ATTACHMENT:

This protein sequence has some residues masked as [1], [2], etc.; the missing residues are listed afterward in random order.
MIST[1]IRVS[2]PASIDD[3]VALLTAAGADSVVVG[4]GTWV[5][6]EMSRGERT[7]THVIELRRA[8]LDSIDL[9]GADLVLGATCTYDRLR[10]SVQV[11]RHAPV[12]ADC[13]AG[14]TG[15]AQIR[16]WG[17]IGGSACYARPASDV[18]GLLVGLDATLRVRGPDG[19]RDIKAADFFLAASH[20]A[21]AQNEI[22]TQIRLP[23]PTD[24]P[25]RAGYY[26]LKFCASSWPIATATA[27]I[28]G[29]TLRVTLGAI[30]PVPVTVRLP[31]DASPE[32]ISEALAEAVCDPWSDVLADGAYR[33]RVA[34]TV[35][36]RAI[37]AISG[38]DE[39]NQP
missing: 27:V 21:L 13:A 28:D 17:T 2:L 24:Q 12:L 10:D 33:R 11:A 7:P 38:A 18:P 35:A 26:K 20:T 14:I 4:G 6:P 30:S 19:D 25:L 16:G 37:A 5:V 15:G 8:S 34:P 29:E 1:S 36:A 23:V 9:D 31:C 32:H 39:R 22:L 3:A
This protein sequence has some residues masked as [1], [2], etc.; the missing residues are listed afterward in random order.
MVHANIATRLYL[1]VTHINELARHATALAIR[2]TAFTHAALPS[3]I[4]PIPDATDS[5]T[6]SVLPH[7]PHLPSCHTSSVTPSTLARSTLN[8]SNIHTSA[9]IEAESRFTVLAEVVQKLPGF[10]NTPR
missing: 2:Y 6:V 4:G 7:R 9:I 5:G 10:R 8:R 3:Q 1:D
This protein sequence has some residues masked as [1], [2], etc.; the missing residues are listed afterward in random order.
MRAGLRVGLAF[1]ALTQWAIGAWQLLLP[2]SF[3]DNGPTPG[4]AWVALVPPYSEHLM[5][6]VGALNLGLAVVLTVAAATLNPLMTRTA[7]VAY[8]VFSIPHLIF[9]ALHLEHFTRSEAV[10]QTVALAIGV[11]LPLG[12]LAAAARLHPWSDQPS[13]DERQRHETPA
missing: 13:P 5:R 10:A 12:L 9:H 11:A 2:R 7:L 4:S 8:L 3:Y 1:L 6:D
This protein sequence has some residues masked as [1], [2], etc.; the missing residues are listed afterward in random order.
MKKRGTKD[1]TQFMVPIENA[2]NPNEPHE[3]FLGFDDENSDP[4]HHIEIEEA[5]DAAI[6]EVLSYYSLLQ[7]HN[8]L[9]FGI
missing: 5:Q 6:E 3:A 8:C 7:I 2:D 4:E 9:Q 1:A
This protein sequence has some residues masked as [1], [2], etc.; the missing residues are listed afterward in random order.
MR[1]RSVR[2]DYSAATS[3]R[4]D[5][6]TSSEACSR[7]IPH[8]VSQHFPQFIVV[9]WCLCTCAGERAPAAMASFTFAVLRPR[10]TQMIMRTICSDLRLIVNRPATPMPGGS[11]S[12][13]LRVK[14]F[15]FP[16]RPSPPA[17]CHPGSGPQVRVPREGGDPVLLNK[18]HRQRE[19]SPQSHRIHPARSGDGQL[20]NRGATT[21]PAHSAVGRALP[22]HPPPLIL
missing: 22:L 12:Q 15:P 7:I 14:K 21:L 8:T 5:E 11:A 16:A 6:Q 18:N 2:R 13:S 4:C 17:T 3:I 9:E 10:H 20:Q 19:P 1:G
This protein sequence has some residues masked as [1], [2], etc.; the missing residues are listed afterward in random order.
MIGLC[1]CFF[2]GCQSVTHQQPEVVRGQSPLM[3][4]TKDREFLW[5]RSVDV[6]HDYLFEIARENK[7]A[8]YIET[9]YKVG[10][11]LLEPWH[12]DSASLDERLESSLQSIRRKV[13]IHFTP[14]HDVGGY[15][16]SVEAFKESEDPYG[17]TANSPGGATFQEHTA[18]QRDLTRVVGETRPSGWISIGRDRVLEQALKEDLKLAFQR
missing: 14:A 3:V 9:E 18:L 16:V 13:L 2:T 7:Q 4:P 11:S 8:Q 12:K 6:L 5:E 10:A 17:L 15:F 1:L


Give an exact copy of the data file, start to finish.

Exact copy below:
This protein sequence has some residues masked as [1], [2], etc.; the missing residues are listed afterward in random order.
MIST[1]IRVS[2]PASIDD[3]VALLTAAGADSVVVG[4]GTWV[5][6]EMSRGERT[7]THVIELRRA[8]LDSIDL[9]GADLVLGATCTYDRLR[10]SVQV[11]RHAPV[12]ADC[13]AG[14]TG[15]AQIR[16]WG[17]IGGSACYARPASDV[18]GLLVGLDATLRVRGPDG[19]RDIKAADFFLAASH[20]A[21]AQNEI[22]TQIRLP[23]PTD[24]P[25]RAGYY[26]LKFCASSWPIATATA[27]I[28]G[29]TLRVTLGAI[30]PVPVTVRLP[31]DASPE[32]ISEALAEAVCDPWSDVLADGAYR[33]RVA[34]TV[35][36]RAI[37]AISG[38]DE[39]NQP
missing: 27:V 21:L 13:A 28:D 17:T 2:L 24:Q 12:L 10:D 33:R 11:A 7:P 38:A 18:P 35:A 26:K 20:T 14:I 4:G 6:P 30:S 19:D 25:L 16:G 37:A 5:V 15:G 8:S 34:P 29:E 1:S 36:A 23:V 9:D 31:C 32:H 39:R 22:L 3:A
This protein sequence has some residues masked as [1], [2], etc.; the missing residues are listed afterward in random order.
MVHANIATRLYL[1]VTHINELARHATALAIR[2]TAFTHAALPS[3]I[4]PIPDATDS[5]T[6]SVLPH[7]PHLPSCHTSSVTPSTLARSTLN[8]SNIHTSA[9]IEAESRFTVLAEVVQKLPGF[10]NTPR
missing: 2:Y 6:V 4:G 7:R 9:I 5:G 10:R 8:R 3:Q 1:D
This protein sequence has some residues masked as [1], [2], etc.; the missing residues are listed afterward in random order.
MRAGLRVGLAF[1]ALTQWAIGAWQLLLP[2]SF[3]DNGPTPG[4]AWVALVPPYSEHLM[5][6]VGALNLGLAVVLTVAAATLNPLMTRTA[7]VAY[8]VFSIPHLIF[9]ALHLEHFTRSEAV[10]QTVALAIGV[11]LPLG[12]LAAAARLHPWSDQPS[13]DERQRHETPA
missing: 13:P 5:R 10:A 12:L 9:H 11:A 2:R 7:L 4:S 8:L 3:Y 1:L 6:D
This protein sequence has some residues masked as [1], [2], etc.; the missing residues are listed afterward in random order.
MKKRGTKD[1]TQFMVPIENA[2]NPNEPHE[3]FLGFDDENSDP[4]HHIEIEEA[5]DAAI[6]EVLSYYSLLQ[7]HN[8]L[9]FGI
missing: 5:Q 6:E 3:A 8:C 7:I 2:D 4:E 9:Q 1:A
This protein sequence has some residues masked as [1], [2], etc.; the missing residues are listed afterward in random order.
MR[1]RSVR[2]DYSAATS[3]R[4]D[5][6]TSSEACSR[7]IPH[8]VSQHFPQFIVV[9]WCLCTCAGERAPAAMASFTFAVLRPR[10]TQMIMRTICSDLRLIVNRPATPMPGGS[11]S[12][13]LRVK[14]F[15]FP[16]RPSPPA[17]CHPGSGPQVRVPREGGDPVLLNK[18]HRQRE[19]SPQSHRIHPARSGDGQL[20]NRGATT[21]PAHSAVGRALP[22]HPPPLIL
missing: 22:L 12:Q 15:P 7:I 14:K 21:L 8:T 5:E 11:A 16:A 6:Q 18:N 2:R 13:S 4:C 17:T 3:I 9:E 10:H 20:Q 19:P 1:G
This protein sequence has some residues masked as [1], [2], etc.; the missing residues are listed afterward in random order.
MIGLC[1]CFF[2]GCQSVTHQQPEVVRGQSPLM[3][4]TKDREFLW[5]RSVDV[6]HDYLFEIARENK[7]A[8]YIET[9]YKVG[10][11]LLEPWH[12]DSASLDERLESSLQSIRRKV[13]IHFTP[14]HDVGGY[15][16]SVEAFKESEDPYG[17]TANSPGGATFQEHTA[18]QRDLTRVVGETRPSGWISIGRDRVLEQALKEDLKLAFQR
missing: 14:A 3:V 9:E 18:L 16:V 13:L 2:T 7:Q 4:P 11:S 8:Q 12:K 6:L 5:E 10:A 17:L 15:F 1:L